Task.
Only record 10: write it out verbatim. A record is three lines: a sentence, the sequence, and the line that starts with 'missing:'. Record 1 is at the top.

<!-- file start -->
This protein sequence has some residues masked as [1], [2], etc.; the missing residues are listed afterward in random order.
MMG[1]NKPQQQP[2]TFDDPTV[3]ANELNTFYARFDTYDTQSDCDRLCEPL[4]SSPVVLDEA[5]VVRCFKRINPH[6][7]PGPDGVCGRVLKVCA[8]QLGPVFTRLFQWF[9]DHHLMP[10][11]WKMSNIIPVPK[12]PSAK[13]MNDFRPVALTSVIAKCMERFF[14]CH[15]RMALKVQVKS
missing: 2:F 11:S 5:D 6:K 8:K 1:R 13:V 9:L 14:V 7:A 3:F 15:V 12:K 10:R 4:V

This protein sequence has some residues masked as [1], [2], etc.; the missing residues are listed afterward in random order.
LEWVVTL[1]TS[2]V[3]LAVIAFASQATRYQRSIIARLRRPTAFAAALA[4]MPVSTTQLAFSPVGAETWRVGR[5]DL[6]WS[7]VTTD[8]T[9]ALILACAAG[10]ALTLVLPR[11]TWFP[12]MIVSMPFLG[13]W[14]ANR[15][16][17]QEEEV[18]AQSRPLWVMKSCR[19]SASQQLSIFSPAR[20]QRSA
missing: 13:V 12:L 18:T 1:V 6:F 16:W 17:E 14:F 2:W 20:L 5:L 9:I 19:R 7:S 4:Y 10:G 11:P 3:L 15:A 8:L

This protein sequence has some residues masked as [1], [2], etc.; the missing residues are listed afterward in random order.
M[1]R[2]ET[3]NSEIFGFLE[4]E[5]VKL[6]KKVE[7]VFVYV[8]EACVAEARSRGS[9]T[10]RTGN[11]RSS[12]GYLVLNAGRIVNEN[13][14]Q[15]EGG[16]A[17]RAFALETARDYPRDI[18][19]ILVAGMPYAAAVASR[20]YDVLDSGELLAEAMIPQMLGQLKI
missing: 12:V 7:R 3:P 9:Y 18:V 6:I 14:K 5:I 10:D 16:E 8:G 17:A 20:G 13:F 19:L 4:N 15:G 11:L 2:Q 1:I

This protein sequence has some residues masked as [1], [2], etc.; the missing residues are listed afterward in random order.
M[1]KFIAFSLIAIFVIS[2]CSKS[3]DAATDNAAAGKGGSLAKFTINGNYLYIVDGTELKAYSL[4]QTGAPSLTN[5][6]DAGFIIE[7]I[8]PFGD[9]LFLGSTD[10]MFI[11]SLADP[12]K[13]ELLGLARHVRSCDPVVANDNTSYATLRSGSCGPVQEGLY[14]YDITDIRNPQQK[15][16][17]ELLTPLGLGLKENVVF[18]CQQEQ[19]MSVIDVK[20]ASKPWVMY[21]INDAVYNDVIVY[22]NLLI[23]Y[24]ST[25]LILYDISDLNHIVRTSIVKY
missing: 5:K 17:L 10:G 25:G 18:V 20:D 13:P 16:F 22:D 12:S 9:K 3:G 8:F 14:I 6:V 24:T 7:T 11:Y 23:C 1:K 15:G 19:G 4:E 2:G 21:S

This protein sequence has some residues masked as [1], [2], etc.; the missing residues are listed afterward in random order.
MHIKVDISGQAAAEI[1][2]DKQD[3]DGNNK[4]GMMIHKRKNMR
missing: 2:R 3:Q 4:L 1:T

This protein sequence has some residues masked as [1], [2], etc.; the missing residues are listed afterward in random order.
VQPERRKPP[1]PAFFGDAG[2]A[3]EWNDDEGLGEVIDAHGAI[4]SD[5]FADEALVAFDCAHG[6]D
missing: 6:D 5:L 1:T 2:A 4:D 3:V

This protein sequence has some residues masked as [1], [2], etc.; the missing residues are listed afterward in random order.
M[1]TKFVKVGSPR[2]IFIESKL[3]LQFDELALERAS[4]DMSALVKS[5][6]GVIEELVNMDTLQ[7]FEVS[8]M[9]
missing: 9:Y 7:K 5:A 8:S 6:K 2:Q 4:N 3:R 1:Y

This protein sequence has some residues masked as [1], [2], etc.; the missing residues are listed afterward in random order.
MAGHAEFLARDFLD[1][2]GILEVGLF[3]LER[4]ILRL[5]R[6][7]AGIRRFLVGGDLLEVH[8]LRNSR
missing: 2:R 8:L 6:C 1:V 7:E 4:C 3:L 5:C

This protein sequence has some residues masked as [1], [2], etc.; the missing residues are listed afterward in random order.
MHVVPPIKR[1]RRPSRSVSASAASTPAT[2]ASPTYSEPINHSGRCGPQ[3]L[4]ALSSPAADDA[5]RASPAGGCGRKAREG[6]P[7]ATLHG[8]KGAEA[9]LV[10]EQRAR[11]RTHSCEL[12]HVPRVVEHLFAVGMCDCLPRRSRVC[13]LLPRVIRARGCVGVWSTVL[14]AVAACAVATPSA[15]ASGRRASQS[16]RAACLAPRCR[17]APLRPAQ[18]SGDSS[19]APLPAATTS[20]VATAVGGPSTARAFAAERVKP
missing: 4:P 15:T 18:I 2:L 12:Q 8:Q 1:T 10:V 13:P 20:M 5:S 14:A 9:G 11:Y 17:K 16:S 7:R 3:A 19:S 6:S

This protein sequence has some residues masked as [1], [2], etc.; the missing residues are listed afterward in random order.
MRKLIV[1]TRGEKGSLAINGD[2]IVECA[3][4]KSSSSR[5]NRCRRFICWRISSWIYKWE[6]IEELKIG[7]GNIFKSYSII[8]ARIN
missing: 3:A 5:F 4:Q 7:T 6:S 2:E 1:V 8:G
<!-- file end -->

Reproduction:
This protein sequence has some residues masked as [1], [2], etc.; the missing residues are listed afterward in random order.
MRKLIV[1]TRGEKGSLAINGD[2]IVECA[3][4]KSSSSR[5]NRCRRFICWRISSWIYKWE[6]IEELKIG[7]GNIFKSYSII[8]ARIN
missing: 3:A 5:F 4:Q 7:T 6:S 2:E 1:V 8:G